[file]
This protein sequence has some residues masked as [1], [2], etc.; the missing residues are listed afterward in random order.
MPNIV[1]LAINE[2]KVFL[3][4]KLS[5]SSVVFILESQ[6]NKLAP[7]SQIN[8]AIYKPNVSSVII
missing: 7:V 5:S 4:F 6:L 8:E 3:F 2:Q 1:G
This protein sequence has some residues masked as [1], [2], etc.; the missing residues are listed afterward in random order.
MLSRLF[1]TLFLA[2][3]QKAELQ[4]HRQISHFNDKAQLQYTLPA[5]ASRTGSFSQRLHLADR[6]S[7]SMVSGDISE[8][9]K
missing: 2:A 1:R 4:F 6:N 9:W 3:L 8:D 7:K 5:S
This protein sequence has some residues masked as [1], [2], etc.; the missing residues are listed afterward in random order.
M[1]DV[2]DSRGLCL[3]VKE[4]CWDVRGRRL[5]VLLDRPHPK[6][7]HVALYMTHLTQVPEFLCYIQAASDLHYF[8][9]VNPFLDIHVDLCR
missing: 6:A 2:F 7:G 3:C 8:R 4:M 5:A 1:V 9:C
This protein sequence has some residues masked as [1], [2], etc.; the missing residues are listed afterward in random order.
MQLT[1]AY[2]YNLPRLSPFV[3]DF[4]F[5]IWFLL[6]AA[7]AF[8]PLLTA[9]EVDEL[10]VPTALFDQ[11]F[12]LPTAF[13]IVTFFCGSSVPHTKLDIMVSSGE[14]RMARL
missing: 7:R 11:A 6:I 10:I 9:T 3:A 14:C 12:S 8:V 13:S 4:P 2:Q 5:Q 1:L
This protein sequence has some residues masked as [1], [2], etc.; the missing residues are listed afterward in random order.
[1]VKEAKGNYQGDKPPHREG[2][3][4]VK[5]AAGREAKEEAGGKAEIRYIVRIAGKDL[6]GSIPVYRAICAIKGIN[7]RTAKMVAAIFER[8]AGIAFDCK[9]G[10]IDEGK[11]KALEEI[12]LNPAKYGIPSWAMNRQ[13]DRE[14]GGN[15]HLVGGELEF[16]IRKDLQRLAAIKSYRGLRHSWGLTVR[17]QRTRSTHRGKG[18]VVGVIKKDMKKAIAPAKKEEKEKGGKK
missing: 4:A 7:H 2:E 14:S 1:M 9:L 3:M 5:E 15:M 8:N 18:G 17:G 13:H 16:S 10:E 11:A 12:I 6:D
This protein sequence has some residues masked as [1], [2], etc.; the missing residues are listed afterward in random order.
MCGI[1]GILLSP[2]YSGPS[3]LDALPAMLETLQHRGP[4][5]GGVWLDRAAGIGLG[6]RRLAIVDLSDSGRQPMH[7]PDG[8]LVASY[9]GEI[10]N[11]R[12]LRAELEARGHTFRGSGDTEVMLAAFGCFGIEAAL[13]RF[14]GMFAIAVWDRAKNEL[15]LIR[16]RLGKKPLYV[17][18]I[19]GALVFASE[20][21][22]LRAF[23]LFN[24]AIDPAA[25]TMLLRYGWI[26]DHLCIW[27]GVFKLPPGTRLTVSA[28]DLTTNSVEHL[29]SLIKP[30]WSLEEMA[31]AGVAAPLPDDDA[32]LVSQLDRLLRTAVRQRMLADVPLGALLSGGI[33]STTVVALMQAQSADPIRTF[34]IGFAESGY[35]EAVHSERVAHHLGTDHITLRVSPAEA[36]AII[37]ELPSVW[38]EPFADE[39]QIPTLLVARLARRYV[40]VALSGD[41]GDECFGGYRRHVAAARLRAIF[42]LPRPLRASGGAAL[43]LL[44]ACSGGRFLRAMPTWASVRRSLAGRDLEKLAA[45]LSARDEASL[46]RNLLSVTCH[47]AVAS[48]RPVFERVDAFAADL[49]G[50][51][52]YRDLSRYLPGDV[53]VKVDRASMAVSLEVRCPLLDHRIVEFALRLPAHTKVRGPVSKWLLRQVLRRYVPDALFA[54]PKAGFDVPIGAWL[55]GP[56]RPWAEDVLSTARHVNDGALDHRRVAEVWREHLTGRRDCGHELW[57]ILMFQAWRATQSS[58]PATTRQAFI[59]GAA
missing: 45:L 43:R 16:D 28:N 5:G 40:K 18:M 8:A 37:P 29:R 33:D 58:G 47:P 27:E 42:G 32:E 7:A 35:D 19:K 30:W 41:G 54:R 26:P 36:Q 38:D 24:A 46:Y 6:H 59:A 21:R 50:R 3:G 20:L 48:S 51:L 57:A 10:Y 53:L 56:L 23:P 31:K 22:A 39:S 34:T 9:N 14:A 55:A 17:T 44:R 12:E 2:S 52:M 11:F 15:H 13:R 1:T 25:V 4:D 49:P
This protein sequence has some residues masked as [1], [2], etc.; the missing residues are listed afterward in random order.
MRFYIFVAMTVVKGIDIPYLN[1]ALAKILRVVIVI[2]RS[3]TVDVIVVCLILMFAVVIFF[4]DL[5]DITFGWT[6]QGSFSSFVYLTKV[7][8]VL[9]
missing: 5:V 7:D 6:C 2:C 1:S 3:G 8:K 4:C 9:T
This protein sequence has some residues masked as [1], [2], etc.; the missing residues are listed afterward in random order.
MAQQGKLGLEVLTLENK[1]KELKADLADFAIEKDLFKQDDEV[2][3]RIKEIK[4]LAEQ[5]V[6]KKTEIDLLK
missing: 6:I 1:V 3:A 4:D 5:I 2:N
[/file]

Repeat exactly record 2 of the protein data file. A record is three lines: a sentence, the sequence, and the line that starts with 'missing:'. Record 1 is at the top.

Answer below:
This protein sequence has some residues masked as [1], [2], etc.; the missing residues are listed afterward in random order.
MLSRLF[1]TLFLA[2][3]QKAELQ[4]HRQISHFNDKAQLQYTLPA[5]ASRTGSFSQRLHLADR[6]S[7]SMVSGDISE[8][9]K
missing: 2:A 1:R 4:F 6:N 9:W 3:L 8:D 7:K 5:S